Thoughts on Paris
I used to dream of living in Paris. So much that at 18 I left university after one year to go work as a full-time nanny in the city of love. It was the one way I could go there and immediately be secured into a job, be provided with a place to stay, and to be fully immersed in French culture.
It was a year of tears, chocolate stains on my shirt, sleepless nights, frustration and growth. I was often lonely and tired of chasing after two small children who didn't always treat me with respect. But it taught me a lot and I got to live in Paris. I tasted every pastry, drank wine in French cafes, bonded with expats, walked along the Seine and midnight and filled an urge deep within my 18-year-old heart.
A few years later I returned for six months to write my guide book. I left the love of my life in Canada, lived off of very little money, and moved from place to place, spending most of the time with my loving Turkish family who took me in as one of their own.
When we arrive in Paris I'm thinking of all of these things. As our taxi drives into the city the morning light reminds me of the perfect summer mornings, going to grab a pastry and settling in a cafe with my journal and a cafe creme, my thoughts a mix of teenage angst and wanderlust.
When we wait over two hours for the owner of the apartment to arrive I remember the frustration of living here. There is a lack of logic and patience is more than a virtue, it's a necessity. But me and my wanderlust partner, Marisa, settle into a cafe where old men catch up over their morning espresso and the owner serves us with care.
We spend the next six days indulging in Paris. Three days are partly devoted to working with my mother at the Pret a Porter - helping her choose clothing the fall collection for a boutique in Vancouver. We balance the jet lag, long hours and bright expo lights with the free champagne served to us by the exhibitors. We all have a lick of lush in is that we don't deny.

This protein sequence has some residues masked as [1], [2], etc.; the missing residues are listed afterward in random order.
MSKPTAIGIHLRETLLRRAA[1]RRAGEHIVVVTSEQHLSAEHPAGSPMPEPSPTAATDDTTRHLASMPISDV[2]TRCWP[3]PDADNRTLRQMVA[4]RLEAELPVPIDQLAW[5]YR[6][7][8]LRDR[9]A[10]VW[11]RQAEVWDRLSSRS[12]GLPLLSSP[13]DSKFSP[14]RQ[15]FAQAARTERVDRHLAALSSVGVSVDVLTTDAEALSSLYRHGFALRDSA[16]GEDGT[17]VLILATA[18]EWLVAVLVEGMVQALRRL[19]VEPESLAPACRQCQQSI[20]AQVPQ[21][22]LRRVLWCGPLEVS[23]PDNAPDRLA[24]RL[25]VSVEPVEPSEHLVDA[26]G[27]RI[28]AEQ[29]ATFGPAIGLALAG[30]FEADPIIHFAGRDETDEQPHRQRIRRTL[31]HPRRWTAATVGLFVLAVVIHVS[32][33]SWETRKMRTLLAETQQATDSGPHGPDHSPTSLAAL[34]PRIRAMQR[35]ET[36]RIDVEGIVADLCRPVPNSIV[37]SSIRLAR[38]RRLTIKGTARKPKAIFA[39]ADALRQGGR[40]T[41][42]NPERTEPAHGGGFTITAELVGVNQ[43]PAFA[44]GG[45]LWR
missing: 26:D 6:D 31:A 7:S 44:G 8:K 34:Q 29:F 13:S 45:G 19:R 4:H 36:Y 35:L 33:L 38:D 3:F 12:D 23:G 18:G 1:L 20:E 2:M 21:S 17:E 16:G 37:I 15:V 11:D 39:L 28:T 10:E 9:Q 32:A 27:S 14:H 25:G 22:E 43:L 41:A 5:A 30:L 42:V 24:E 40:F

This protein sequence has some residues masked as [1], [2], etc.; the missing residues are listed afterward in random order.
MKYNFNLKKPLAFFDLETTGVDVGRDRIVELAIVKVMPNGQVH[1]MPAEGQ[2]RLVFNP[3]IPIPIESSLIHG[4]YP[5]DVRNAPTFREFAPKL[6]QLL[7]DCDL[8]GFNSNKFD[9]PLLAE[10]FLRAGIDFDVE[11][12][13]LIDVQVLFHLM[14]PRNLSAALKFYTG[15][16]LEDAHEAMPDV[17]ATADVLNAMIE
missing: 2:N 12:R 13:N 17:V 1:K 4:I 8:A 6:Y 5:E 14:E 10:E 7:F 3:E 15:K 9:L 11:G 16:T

We buy plenty of cheap champagne for ourselves, along with a bottle of Cassis, and drink Kir Royal like royalty in our small apartment. It becomes a nightly ritual before dinner alongside a big plate of stinky cheese.
Our free days are spent walking, stopping through stores, strolling through markets, licking eclairs and macarons off our fingers and taking in as much as we can. Marisa is constantly with camera in hand, capturing beautiful moments and Parisian life. She squeals over a Nutella crepe, buys an expensive second hand designer romper, and I'm glad she's my friend.
Marisa and I spend an afternoon in a cooking class, whipping a whole block of butter into a potato puree and poaching a beautiful white cod in a pool of milk. We eat our meals with locals, a sharp glass of white wine and big grins on our faces.
Some of my favourite moments are spent with my Turkish family. Eating hummus and eggplant in their restaurant and sipping hot Turkish tea in their home. They are what I miss most about Paris. They make me feel loved, safe and comfortable.
The last night we drink Champagne in bed. For 6 euros we feel like we are drinking something good.
We leave early the next day, again in the morning light, and I remember why so many of us dream of Paris. It's the architecture, the history, the romance, the stories written and the stories we want to write.